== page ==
It was an acting challenge that Naomi Watts couldn’t pass up.
In “Lakewood,” the Oscar-nominated star of such grueling exercises in cinematic heroics as “The Impossible” and “King Kong,” spends the bulk of the movie running through the forest, struggling with spotty cellphone reception while trying to make her way to her teenage son’s school, which is under lockdown with an active shooter.
It’s Watts and Watts alone on-screen for much of the film’s 84-minute run time. Not since Tom Hardy had a psychological meltdown via speakerphone in “Locke” has an actor been so isolated and exposed.
“It scared the shit out of me, and that’s always an interesting thing,” Watts tells Variety the morning after “Lakewood” premiered at the Toronto International Film Festival.
“I feed off other actors. You rely on your cast. As an actor, you don’t want to be out there on your own. You want to be interacting and reacting. Even if you have a well planned out idea, you need someone to jolt you into another rhythm or another place.”
2021 marks the 20th anniversary of the Sept. 11 attacks.
The nation has continued to process the terrorist event over the past two decades in many ways, including through television specials, documentaries and dramatized retellings.
On and before the anniversary, networks will air content unpacking the politics of the event, commemorating the victims, speaking with the survivors and more. Read a full list of 9/11 programming below. (More programming will be added to the list as networks announce titles.)
Editor’s Note: Highly recommended, “9/11: One Day in America” (National Geographic and Hulu, currently streaming)
Twenty years after the tragic events of 9/11, it’s hard to imagine anyone doesn’t have the images of the Twin Towers, whether on fire or collapsing, permanently etched in their brains.
But there were other events of the day — from the crash at the Pentagon, to the hole United Airlines Flight 93 created in a field in Somerset County, Penn., to individual stories of escape and survival and bravery — that may have receded to the backs of memories.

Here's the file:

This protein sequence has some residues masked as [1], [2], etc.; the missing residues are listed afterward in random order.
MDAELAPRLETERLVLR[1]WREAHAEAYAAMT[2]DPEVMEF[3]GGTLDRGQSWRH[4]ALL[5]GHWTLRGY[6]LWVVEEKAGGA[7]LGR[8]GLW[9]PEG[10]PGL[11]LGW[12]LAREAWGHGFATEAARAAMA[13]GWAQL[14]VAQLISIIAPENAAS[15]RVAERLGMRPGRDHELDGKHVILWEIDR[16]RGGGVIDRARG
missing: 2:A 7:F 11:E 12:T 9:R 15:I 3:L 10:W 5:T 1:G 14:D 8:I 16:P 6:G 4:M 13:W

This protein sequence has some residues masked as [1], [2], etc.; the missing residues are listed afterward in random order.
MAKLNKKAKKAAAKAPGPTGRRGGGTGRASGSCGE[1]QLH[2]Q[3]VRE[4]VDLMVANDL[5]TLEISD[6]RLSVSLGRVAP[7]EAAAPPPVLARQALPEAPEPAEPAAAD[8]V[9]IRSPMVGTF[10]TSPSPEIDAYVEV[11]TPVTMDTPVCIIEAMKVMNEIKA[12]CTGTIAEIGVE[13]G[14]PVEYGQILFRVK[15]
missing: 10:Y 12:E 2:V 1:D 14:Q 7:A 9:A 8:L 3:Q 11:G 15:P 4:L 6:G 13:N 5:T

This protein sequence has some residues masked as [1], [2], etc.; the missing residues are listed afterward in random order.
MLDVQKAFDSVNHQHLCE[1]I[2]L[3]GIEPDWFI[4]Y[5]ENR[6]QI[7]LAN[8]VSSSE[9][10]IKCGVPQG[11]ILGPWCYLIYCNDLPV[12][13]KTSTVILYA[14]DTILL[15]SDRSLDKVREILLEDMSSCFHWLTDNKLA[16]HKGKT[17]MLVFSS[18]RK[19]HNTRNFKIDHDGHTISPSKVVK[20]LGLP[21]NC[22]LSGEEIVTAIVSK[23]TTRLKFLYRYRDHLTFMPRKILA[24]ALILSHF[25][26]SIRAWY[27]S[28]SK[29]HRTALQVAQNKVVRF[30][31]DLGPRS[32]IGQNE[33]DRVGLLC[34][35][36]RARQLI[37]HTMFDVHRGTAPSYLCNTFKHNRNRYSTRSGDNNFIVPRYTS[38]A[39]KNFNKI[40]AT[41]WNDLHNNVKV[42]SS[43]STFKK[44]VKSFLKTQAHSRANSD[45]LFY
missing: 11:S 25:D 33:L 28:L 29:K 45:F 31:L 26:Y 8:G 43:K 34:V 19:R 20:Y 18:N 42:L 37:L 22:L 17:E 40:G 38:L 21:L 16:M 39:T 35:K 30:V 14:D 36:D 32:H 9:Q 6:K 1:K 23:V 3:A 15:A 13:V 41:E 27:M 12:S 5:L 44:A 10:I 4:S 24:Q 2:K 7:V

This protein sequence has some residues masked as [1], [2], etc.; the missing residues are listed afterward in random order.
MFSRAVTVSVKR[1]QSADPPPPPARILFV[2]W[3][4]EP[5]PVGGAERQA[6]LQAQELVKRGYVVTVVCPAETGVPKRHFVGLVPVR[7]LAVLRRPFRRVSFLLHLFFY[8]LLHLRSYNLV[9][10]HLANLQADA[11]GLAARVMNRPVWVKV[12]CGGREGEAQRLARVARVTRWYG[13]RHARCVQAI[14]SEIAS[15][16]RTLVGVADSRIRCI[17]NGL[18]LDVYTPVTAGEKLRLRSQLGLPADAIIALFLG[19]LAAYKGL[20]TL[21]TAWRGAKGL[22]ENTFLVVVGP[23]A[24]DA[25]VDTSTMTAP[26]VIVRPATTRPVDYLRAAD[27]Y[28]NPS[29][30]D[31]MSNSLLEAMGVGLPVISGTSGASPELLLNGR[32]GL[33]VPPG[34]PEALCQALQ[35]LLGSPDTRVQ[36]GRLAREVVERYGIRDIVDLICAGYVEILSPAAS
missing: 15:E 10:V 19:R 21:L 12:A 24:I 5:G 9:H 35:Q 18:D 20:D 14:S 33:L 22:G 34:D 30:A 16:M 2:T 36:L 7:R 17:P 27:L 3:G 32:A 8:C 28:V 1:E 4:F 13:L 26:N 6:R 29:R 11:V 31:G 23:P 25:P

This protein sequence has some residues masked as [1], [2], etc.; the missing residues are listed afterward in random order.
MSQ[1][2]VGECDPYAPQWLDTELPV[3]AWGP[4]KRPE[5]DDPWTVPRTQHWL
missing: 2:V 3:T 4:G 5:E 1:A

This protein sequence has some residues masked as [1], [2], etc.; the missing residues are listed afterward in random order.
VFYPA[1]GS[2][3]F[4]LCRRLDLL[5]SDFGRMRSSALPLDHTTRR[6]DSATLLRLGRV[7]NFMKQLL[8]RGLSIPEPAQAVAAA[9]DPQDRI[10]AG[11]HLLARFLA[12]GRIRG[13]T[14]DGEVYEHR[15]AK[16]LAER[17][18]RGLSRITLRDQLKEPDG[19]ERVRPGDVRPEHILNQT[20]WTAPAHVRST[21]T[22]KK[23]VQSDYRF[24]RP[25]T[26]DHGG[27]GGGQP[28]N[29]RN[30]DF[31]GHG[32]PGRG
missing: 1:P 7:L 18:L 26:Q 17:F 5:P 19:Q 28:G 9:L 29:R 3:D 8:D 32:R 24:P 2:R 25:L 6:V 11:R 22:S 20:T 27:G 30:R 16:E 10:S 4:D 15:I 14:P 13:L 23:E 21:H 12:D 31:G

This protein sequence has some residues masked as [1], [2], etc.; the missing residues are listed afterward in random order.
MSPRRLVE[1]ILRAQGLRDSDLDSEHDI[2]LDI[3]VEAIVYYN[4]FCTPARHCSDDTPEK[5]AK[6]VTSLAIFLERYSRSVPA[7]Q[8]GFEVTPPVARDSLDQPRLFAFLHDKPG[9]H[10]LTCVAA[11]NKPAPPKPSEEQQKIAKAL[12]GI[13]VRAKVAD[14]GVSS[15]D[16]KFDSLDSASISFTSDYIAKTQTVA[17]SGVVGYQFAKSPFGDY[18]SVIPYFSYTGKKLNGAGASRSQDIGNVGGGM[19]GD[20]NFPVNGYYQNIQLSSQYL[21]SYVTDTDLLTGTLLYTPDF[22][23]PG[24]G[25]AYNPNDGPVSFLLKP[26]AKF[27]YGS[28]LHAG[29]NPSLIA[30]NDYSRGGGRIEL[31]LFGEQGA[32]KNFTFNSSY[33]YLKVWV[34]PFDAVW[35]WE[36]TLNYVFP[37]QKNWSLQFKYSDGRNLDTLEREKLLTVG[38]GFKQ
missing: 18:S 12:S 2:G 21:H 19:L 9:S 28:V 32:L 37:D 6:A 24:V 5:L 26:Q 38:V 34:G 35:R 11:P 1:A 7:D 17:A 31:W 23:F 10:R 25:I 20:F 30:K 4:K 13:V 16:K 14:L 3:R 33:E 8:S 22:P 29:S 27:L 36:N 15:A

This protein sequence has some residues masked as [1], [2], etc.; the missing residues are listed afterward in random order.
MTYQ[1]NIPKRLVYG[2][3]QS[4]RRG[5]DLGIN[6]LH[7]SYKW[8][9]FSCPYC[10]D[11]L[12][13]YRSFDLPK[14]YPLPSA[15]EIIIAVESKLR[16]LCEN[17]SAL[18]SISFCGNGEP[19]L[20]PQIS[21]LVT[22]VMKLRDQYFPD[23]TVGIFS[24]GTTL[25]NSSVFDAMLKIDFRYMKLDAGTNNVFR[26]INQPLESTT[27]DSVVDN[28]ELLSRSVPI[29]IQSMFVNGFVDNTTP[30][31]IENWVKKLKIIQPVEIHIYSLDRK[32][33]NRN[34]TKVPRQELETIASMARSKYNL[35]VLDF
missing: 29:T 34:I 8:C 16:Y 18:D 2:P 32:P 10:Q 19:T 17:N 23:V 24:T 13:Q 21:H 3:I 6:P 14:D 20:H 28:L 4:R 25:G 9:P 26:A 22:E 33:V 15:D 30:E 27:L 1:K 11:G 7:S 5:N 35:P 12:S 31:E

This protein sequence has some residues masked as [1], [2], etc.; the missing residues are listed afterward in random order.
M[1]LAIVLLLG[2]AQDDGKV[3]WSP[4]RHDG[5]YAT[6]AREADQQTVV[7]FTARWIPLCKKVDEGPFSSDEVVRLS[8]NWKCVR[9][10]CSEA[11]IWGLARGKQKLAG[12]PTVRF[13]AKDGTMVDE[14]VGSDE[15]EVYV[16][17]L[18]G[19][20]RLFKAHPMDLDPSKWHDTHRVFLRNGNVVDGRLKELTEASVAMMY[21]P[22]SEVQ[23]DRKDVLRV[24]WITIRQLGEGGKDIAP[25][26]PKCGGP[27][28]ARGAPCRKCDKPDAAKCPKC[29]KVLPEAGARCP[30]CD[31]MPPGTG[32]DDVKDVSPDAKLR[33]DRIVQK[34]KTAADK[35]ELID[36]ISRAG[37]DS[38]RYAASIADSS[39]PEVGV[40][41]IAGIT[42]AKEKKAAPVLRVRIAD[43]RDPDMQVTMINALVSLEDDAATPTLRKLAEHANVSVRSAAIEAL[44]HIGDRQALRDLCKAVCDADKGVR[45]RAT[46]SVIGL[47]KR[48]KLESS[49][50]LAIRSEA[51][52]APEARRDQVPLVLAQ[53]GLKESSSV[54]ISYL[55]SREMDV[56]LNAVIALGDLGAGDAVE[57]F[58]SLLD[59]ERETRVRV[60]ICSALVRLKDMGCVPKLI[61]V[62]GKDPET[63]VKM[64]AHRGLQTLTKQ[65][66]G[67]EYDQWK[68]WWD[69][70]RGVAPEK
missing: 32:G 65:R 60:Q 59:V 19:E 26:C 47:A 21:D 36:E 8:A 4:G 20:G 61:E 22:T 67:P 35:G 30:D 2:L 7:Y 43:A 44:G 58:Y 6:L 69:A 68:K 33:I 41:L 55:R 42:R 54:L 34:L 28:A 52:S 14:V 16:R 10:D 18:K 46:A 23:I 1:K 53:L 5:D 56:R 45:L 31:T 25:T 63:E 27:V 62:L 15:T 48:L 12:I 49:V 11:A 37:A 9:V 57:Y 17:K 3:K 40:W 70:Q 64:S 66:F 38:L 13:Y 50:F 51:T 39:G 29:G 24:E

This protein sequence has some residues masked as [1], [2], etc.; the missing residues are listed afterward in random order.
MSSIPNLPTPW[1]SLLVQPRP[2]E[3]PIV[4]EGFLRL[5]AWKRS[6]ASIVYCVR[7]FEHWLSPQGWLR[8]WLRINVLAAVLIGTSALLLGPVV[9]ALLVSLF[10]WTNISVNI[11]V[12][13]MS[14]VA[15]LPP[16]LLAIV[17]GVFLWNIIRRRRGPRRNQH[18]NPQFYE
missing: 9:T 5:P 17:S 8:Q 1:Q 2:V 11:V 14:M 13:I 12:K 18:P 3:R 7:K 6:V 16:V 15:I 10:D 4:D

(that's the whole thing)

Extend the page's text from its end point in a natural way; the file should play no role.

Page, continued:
And for Gen Z, those stories are just stories — not memories at all. The filmmakers behind “9/11: One Day in America,” a new six-part docuseries that premiered at Tribeca Film Festival but is launching just ahead of the milestone anniversary (on Aug. 29) on National Geographic, knew they therefore had to be “unflinching but respectful,” as producer Caroline Marsden puts it, in the archival footage they selected to include, as well as the tales they chose to have recounted.
You’ll finally be able to watch your favorite classics in 4K HD.
The Criterion Collection announced today that they will come out with their first-ever 4K Ultra HD titles in November, made up of a six-film slate that includes Orson Welles’ seminal “Citizen Kane,” widely regarded as one of the best films in history.
He’s been dissolved at the bottom of the ocean, frozen solid in an iceberg, blown up in a volcano, disintegrated in an atomic meltdown, and killed by missiles on the Brooklyn Bridge, but thanks to the millions of fans who love him, Godzilla will never die.
Japan’s biggest star returns again in “Godzilla vs. Kong,” the latest entry in the Big G’s ever-expanding filmography. Pitted against his hairy rival for the second time in history, “Godzilla vs. Kong” is the fourth movie in Legendary Pictures popular MonsterVerse saga, which launched in 2014 with Gareth Edwards’ stylish reboot.
Like many long-running franchises, the Godzilla series has gone through a number of distinct phrases since its introduction. The first phrase, which covers the 15 titles released between 1954 and 1975, is commonly known by fans as the Showa era. These kaiju films (kaiju is the Japanese term for giant monster) are marked by their dramatic shift in tone, from the somber and haunting original classic to the wonderfully ludicrous “Godzilla vs. Hedorah.”